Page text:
The Legal Services Corporation (LSC) provides legal services to qualifying individuals and families by funding 136 independent legal aid programs around the country. These federally-funded legal aid organizations offer fundamental services free to low-income individuals in civil matters. For example, MidPenn Legal Services which serves 18 counties in central Pennsylvania provides legal assistance in the following areas: family law, custody, domestic violence, housing, foreclosures, access to medical care, public benefits, unemployment, barriers to employment, consumer law, and elder law.
For all the good done by these legal aid programs, there are still many who must face these and other difficult issues alone. The primary cause of underrepresentation is lack of program resources. Nationally, about half of all people seeking help at federally-funded legal aid providers are turned away. That means that one out of every two people facing labyrinthine administrative or court proceedings must do so with very little or no legal training. Six thousand four hundred and fifteen individuals have income that qualifies them for the services of each individual legal service attorney in the country. In contrast, there is one private attorney for every 429 people in the nation living above the LSC income threshold.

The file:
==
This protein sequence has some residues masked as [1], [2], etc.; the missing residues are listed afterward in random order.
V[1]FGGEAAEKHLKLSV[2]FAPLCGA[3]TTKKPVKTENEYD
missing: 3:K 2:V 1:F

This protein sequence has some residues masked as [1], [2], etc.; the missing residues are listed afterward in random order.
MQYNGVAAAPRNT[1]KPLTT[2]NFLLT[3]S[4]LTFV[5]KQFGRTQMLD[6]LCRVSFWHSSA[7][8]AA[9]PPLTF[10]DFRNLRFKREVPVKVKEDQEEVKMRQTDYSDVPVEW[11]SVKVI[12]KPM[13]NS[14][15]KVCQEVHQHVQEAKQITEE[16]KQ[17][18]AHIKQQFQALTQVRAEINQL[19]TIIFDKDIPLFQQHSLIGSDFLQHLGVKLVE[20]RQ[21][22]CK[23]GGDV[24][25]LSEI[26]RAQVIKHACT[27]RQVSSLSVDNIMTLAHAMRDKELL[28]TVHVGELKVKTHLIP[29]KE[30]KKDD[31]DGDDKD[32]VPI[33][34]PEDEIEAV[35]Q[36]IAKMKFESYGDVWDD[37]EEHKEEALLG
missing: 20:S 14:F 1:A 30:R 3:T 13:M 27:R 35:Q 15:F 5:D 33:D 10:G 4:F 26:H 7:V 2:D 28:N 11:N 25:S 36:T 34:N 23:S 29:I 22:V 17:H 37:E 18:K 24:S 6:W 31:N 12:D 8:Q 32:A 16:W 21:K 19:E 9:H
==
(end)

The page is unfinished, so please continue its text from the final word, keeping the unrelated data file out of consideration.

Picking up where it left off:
In some individual states, the gap in access is much greater. For example, Texas has only one legal aid attorney for every 10,838 Texans who qualify. The number of eligible recipients and the legal problems they face have risen substantially as a result of the poor economic times. In Mississippi, access to legal services for poor individuals is at or below the national average. Between a third and half of those who apply for legal aid are turned away. In New Jersey, one legal aid organization reports that it can only represent a third of its potential clients. Finally, a study by the Supreme Court of Tennessee found that legal aid lawyers in that state can only serve twenty percent of qualifying clients who request help.
Federally-funded legal services organizations cannot meet all the legal needs of the poor. The pro bono work of private attorneys is absolutely necessary in meeting our profession’s promise of equal access to justice.
FACT #3: The Rules of Professional Conduct and Organized Bar Associations Make it Ethical and Easy to do Pro Bono
- “I don’t know anything about family law.”
- “My malpractice insurance won’t cover it.”
- “I don’t have the time.”
- “It seems unethical to me to give legal advice without establishing a long term lawyer-client relationship.”
You may be concerned that as a private attorney, you will be unable to seek out manageable pro bono opportunities in areas of law that you can ethically tackle while carrying a full case load. I encourage you to look to your local and state bar associations for training and mentorship in areas of law that are in high demand for pro bono volunteers as well as discrete opportunities to participate in pro bono programs.